David H. Curling,
B.Eng (Mech), P.Eng, p.t.s.c., Certificated Project Manager,
Fellow APM, Fellow PMI, CD

Editor's Footnote-
Unfortunately, the "PMI Canada" that David speaks of in his presentation is now defunct.
Published here October 2002.

Editor's Preface | The Context | On Globalization | Project Management Standards
The Project Management Profession | The True Profession
Project Management Certification | Project Management Organizations Initiatives
National Initiatives | Global Union | Dispatch From the Future

Dispatch From the Future

Three issues face the international project management community. They are:

  • An International Project Management Body of Knowledge
  • An International Project Management Organization, and
  • Professional Certification.

In the face of different political, economic, cultural and legal frameworks I have reservations that an International Professional Certification is in the near future. The current National certification processes need much maturing. There may be some identification of equivalence. The task looks formidable given that the recognized "professions" do not have an international certification.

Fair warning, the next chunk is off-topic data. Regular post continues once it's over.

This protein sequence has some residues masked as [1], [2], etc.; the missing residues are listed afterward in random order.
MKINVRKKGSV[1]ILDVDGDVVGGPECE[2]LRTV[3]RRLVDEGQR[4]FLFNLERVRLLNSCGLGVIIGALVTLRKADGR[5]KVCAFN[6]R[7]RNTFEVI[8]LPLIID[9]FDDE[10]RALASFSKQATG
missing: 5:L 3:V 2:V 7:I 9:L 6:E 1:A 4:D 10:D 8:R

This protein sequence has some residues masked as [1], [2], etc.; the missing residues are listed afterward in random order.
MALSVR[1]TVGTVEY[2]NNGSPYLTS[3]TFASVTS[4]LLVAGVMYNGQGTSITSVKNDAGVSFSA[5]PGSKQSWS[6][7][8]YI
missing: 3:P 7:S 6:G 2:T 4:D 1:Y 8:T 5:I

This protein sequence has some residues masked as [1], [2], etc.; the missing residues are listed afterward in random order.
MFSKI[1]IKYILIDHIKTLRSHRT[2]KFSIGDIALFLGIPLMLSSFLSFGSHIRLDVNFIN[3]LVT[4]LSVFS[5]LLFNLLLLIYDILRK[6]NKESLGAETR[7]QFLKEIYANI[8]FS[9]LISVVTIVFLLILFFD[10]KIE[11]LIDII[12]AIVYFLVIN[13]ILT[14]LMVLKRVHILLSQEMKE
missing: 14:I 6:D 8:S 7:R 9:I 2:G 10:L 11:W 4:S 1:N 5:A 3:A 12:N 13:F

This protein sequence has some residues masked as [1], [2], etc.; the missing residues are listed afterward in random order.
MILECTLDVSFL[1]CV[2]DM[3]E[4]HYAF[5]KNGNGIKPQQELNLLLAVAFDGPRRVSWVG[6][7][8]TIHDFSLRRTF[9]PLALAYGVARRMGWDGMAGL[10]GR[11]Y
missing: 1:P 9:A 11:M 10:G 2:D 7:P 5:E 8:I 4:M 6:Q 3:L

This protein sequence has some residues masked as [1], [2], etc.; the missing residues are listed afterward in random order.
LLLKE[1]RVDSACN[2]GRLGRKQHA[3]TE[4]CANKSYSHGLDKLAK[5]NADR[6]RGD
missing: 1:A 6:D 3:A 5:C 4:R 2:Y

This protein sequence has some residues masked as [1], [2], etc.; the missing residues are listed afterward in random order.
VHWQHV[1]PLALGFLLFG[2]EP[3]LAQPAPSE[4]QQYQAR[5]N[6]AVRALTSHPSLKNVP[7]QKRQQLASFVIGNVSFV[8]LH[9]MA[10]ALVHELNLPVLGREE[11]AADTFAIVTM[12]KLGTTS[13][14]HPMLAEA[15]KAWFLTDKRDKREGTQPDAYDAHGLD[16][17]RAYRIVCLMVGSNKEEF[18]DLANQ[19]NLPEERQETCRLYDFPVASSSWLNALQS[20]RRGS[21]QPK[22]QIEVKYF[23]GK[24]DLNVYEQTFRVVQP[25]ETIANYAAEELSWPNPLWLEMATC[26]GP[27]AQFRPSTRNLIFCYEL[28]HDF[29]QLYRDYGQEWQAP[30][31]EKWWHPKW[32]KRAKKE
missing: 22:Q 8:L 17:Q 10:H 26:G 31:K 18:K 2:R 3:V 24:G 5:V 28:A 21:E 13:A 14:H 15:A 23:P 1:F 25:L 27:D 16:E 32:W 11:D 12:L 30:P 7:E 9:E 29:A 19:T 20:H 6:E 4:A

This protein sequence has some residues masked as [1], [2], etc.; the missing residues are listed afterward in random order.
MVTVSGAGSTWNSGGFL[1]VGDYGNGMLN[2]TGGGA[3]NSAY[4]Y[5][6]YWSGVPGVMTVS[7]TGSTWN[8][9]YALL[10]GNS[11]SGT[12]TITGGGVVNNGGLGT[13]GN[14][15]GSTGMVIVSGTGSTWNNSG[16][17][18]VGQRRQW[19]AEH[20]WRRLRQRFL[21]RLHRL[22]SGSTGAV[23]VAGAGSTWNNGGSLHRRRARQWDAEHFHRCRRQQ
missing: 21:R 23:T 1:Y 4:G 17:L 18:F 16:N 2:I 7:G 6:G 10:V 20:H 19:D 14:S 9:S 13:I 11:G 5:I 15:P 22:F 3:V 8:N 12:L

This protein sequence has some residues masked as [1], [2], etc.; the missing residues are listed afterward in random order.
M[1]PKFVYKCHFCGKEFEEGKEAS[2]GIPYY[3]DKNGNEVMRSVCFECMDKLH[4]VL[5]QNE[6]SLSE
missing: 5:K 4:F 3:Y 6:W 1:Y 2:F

I have serious doubts that an International Project Management Body of Knowledge will be prepared that will satisfy all. Although PMI may come close in developing a useful generic PM Standard, possibly using the PMI BOK structure.

I believe that we will soon have levels of certification and project management certification authorities that recognize the reality of experience and competency credentials. The European based IPMA has adopted a career progression program. In the near future we can look to a similar model to be developed in North America. The pressure of industry and government demands will require such a program.

The PMI PMP Certification Program will continue to be a best seller. The entrance requirements are basic and it is a "relatively" easy approach to becoming certified as a "professional". Increasingly, North American corporations will demand the PMP qualification on job profiles. It will become imperative for North American project management practitioners to qualify for a PMP and "punch their PM ticket" to accompany technical knowledge.

I believe that an international project management organization is immediately at hand. This is dependent on full collegial cooperation between the professional project management organizations. World wide initiatives for the advancement of the project management discipline are increasing in intensity and will lead to the advancement of a global project management profession.

Global Union  Global Union

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